Palatine High School Chemistry of Foods Students Host Annual Soup Charity Event

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Student-made soup bowls.

Student-made soup bowls.

Faculty, staff, and students at Palatine High School participated in a student-facilitated event dedicated to helping their community combat hunger.

Students in the Chemistry of Foods class hosted the annual “Empty Bowls Project” to raise funds for the Palatine Township Food Pantry on Feb. 6 at Palatine High School.

“We tell the kids that even though we might have bowls of soup that are full, there will always be someone who has a bowl that is empty, and we are helping those people,” said Erika Varela, culinary arts teacher at PHS. “I like seeing the satisfaction students have and how proud they are of their work.”

Junior Lexy Harms stirs soup while guest start to arrive.

Junior Lexy Harms stirs soup while guest start to arrive.

For a donation of $10, PHS attendees received a bowl made by students in the ceramic arts class, as well as soup, bread, and desserts made by the food chemistry students. Soup and bread was also available ala carte for $6 without a bowl. The five soups that students selected to prepare and serve were chicken soup, minestrone, baked potato soup, broccoli cheese soup, and creamy chicken wild rice soup.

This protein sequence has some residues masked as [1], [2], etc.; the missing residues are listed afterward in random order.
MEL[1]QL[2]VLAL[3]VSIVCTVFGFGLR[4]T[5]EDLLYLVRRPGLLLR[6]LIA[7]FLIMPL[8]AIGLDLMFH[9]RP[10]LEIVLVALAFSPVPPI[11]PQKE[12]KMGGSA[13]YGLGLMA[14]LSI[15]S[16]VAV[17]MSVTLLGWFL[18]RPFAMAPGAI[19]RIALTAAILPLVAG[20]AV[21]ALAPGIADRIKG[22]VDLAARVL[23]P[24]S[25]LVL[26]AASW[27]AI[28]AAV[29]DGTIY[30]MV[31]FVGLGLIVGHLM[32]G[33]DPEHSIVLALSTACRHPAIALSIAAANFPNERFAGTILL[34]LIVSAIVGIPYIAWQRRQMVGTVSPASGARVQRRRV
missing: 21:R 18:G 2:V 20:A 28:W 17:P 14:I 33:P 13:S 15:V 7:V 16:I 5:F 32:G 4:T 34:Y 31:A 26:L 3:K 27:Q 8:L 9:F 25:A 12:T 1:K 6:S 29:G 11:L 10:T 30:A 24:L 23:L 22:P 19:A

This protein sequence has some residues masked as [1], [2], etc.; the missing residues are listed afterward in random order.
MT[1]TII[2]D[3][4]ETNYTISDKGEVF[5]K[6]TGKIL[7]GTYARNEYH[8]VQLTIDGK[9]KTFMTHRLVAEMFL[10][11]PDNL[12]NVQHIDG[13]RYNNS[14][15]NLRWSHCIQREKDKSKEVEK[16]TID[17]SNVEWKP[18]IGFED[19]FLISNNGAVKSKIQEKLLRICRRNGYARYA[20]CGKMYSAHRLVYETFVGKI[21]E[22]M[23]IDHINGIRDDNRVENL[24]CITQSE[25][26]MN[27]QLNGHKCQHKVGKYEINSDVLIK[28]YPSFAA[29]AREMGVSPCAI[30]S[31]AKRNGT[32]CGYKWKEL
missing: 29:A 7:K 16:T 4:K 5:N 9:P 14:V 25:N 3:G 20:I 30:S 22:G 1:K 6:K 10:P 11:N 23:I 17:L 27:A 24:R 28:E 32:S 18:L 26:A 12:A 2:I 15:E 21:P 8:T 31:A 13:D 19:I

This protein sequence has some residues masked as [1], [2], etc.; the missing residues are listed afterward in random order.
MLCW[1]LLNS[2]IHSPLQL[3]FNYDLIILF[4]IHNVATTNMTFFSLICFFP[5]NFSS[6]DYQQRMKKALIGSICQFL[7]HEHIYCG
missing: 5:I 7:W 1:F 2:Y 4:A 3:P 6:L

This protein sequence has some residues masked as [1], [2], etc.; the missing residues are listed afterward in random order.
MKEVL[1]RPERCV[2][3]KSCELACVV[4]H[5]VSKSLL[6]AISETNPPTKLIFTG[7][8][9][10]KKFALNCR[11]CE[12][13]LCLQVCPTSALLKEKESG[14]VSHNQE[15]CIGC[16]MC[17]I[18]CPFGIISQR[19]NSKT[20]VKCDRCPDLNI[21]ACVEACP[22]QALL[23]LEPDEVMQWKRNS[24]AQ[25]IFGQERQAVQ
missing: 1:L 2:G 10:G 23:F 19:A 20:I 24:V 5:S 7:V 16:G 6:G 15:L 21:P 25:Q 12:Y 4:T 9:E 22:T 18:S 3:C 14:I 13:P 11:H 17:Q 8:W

This fundraising event took the place of a regular restaurant day, which is where students received a first-hand experience of what it’s like to be in a restaurant kitchen. The class, which combines a traditional cooking class with chemistry, provides students with a well-rounded learning experience about the food preparation, the industry, and cooking. As a dual-credit course with William Rainey Harper College, students have the opportunity to study and test for their food safety and sanitation certification at the high school.

soupbowls5“In this class we are teaching students skills that they can apply to their jobs, whether or not they become chefs, doctors, engineers, or lawyers, they are learning how to apply what they have learned in a classroom,” said science teacher Robert Heitz. “This event was applying those skills to a job in the kitchen and it was a very busy event. It was great hearing so many positive compliments from faculty and staff about the students’ work.”